Garden Talk: February 3, 2005

From NGA Editors

New Fragrant Coneflowers

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Coneflowers are well loved as wildflowers, perennial garden flowers, and medicinal herbs. Now you can add "fragrant cut flowers" to their list of assets.

Echinacea 'Sunrise' and Echinacea 'Sunset' are two new crosses of Echinacea purpurea and E. paradoxa that feature sweetly fragrant flowers and pencil-thick stems that are great for cutting.

'Sunrise' grows 18 to 24 inches tall, producing 5-inch-diameter, deep yellow flowers. 'Sunset' grows 30 inches tall and produces 4-inch-diameter, brilliant orange blooms.

Both varieties of echinacea are hardy in USDA zones 4 to 9. They are available at mail-order nurseries, such as Wayside Gardens (www.waysidegardens.com).

Exciting New Annual Flowers

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While we all love to come upon a totally new plant we've never seen before, new variations on old favorites -- such as these six new flower introductions -- can be just as tempting.

'Magellan Coral' is the newest of the Magellan series of annual Zinnia elegans, which feature double flowers with exceptional color on 18-inch-tall, beefy plants. The coral color expands the lineup of varieties with pink, scarlet, orange, and yellow flowers, and is a 2005 All-America Selections winner.

Gaillardia 'Arizona Sun' is a dwarf (12 inches tall), mounded form of annual Gaillardia aristata that thrives in hot, dry conditions and produces 3-inch-diameter, yellow-tipped flowers the first year from planting and all season long. Not surprisingly, it's a 2005 All-America Selections winner.

'Kong Rose' is the latest introduction in the large-leaved (4 to 5 inches wide) Kong series of coleus, growing 14 to 16 inches tall with bright green leaf edges and rose-colored centers. Plant it in containers so you can enjoy it indoors for the winter.

Annual and perennial black-eyed Susans are easy-care, dependable plants, and they just got even better. Rudbeckia 'Maya' is the first dwarf, double-flowered rudbeckia, growing only 18 to 20 inches tall. Its sturdy stems hold up masses of 3- to 4-inch-wide, bright yellow flowers.

Check mail-order nurseries and local garden centers for these new annuals.

New Tomato Varieties for 2005

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Tomato is the king of the vegetable garden. There are hundreds of varieties available, and no matter how many you grow, there's always the temptation to try one more. Here are some of the latest tomato varieties available for this year's garden.

The 2005 All-America Selections-winning 'Sugary' is a semi-indeterminate cherry tomato that touts a very sweet taste. Reddish pink fruits are produced in grapelike clusters 60 days after transplanting.

For a tamer cherry tomato vine, try 'Marcellino'. This determinate plant produces 20 to 25 fruits per cluster 75 days after transplanting. You don't have to rush to eat them because they maintain their freshness up to one month after picking. 'Sugary' and 'Marcellino' are available from Park Seed Company (www.parkseed.com).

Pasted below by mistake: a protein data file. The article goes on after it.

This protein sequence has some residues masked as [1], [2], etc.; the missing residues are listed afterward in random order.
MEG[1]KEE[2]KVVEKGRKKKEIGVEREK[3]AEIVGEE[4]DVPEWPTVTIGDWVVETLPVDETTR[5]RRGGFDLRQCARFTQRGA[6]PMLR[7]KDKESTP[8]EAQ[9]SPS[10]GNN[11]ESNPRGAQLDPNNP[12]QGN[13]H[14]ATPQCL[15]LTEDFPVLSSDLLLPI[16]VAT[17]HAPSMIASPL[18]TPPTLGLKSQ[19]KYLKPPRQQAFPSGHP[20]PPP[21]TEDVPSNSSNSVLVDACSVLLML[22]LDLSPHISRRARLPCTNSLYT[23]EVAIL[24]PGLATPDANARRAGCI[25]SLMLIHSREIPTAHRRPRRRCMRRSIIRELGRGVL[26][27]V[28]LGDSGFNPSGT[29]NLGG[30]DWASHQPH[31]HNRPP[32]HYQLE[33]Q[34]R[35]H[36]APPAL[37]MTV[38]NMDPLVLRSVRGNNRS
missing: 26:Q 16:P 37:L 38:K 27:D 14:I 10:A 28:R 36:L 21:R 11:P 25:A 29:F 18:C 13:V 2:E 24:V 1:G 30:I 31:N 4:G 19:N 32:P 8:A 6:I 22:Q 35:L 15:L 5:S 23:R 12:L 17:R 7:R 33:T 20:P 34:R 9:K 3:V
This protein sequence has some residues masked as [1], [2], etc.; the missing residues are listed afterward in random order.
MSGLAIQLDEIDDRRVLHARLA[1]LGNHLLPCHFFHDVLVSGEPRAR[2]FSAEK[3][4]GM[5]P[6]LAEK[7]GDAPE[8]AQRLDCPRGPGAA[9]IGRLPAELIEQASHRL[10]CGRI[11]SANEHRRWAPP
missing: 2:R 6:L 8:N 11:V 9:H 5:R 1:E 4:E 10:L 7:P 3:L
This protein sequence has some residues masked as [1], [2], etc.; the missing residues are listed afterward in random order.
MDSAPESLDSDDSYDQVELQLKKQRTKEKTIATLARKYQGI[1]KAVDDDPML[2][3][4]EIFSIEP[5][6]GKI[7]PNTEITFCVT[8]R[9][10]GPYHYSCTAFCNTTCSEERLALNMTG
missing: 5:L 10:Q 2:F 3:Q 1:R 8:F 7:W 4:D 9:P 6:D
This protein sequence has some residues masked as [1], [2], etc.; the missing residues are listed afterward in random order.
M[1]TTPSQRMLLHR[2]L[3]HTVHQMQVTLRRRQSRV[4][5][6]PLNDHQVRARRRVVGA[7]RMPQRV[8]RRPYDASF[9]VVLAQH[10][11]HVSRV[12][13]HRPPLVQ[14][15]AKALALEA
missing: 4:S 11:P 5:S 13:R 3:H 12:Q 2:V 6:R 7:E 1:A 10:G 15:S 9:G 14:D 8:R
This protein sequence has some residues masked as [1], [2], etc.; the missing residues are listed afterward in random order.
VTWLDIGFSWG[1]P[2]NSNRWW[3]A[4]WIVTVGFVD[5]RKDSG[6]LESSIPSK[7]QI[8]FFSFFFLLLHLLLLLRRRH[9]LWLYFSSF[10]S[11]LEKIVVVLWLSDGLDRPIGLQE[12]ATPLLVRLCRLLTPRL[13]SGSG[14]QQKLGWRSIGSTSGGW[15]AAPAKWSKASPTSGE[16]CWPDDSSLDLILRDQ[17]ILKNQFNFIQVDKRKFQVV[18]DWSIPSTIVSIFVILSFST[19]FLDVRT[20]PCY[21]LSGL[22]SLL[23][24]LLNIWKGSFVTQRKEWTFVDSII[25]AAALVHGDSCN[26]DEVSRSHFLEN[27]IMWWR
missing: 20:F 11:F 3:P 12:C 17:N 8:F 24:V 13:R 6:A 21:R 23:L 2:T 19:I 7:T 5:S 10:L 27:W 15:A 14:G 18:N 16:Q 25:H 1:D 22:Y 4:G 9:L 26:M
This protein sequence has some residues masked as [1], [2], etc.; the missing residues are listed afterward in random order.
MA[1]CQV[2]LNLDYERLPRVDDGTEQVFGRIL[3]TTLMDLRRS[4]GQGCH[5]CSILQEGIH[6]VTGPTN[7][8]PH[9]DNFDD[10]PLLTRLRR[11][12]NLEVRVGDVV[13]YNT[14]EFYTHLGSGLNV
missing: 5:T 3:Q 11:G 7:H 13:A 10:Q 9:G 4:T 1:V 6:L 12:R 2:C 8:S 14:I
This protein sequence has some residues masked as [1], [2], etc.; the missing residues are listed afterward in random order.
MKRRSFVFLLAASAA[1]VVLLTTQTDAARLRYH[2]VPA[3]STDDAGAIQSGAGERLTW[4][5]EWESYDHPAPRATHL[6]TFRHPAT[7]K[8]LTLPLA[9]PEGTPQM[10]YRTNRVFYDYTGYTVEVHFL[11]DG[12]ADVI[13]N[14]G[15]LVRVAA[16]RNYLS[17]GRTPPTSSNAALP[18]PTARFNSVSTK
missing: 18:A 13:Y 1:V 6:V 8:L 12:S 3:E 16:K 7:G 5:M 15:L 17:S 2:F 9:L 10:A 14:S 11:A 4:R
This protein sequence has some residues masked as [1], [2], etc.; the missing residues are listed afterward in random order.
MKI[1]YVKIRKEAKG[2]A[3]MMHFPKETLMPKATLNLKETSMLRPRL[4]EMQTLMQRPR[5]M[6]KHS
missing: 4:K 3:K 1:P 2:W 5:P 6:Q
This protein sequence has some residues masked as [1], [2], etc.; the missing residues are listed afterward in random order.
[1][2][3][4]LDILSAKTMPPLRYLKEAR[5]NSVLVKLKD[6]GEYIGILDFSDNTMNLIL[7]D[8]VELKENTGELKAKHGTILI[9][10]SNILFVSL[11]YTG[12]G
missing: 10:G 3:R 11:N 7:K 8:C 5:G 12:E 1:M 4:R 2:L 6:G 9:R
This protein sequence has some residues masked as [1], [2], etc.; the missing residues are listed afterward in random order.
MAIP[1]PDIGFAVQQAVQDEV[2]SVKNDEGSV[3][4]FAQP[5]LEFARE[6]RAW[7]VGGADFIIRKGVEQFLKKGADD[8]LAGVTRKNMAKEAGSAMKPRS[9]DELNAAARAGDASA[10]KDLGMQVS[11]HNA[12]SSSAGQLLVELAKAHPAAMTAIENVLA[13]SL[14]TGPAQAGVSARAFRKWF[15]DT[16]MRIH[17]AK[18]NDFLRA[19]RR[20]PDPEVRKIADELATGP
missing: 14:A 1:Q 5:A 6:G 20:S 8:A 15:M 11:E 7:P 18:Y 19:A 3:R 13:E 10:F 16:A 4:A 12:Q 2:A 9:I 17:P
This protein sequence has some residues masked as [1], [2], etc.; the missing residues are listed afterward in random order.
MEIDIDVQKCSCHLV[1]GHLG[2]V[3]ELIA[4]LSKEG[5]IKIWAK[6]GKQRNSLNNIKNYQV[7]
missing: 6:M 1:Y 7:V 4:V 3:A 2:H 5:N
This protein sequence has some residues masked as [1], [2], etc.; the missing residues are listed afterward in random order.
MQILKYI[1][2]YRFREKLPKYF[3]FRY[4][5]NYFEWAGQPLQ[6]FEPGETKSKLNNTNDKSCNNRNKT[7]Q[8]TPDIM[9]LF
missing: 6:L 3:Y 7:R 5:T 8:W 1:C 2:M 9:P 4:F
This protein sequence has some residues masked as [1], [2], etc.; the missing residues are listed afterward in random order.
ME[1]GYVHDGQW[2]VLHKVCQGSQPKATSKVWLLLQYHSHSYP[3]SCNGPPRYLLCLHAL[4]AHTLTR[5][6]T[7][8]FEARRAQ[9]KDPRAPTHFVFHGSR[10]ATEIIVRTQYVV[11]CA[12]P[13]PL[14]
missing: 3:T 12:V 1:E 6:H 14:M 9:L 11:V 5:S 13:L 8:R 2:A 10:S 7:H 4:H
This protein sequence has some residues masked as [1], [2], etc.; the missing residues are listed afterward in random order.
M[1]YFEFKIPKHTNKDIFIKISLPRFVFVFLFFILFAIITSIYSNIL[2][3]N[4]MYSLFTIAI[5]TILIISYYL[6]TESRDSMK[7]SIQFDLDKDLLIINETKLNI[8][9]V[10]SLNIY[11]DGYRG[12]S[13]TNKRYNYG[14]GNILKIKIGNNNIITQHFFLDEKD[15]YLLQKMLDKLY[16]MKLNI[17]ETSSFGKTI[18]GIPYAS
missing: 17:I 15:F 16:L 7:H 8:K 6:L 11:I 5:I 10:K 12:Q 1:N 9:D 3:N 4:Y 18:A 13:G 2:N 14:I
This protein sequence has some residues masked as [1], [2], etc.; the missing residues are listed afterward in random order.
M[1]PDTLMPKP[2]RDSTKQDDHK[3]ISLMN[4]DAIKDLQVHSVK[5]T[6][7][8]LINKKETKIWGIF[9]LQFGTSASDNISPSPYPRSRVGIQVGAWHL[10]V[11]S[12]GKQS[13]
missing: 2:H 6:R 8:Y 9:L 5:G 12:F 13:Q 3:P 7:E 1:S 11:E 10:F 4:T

Recently breeders have been crossing heirlooms with modern varieties to produce hybrids with heirloom tomato traits. A new variety in this vein is 'Tomande', which looks like an old-fashioned beefsteak type. It has a flattened shape and ribbed shoulders that ripen after the rest of the fruit. Tomato breeders say a tomato with green shoulders that ripen last has a sweeter taste than one that ripens uniformly red all at once. Disease-resistant 'Tomande' has a sweet flavor and uniformly large size, and the indeterminate vines produce fruits 68 days after transplanting. It's available from Tomato Grower Supply Company (www.tomatogrowers.com)

Finally a Japanese heirloom tomato is making it to the United States. 'Momotaro' is Japan's most popular tomato variety. The indeterminate plants produce 6- to 8-ounce, crack-tolerant pink fruits that hold their quality well after picking. 'Momotaro' is available from Nichols Garden Nursery (www.nicholsgardennursery.com)

Earthworm Castings Repel Insects

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It's widely known that earthworm castings (droppings) are a great fertilizer (especially for container plants) and can suppress soil diseases. Now, research from Germany has found that not only do earthworm castings prevent soilborne diseases, they actually help repel aboveground insects as well.

Researchers found that plants with worm castings added to their growing medium had higher nitrogen content in their leaves than control plants, but fewer aphids feeding on the leaves. They speculated that the earthworm castings altered the plant sap chemistry, making it less appealing to the aphids.

For more information on this research, go to the article in the Journal of Chemical Ecology at: http://www.kluweronline.com/article.asp?PIPS=484398&PDF=1

 
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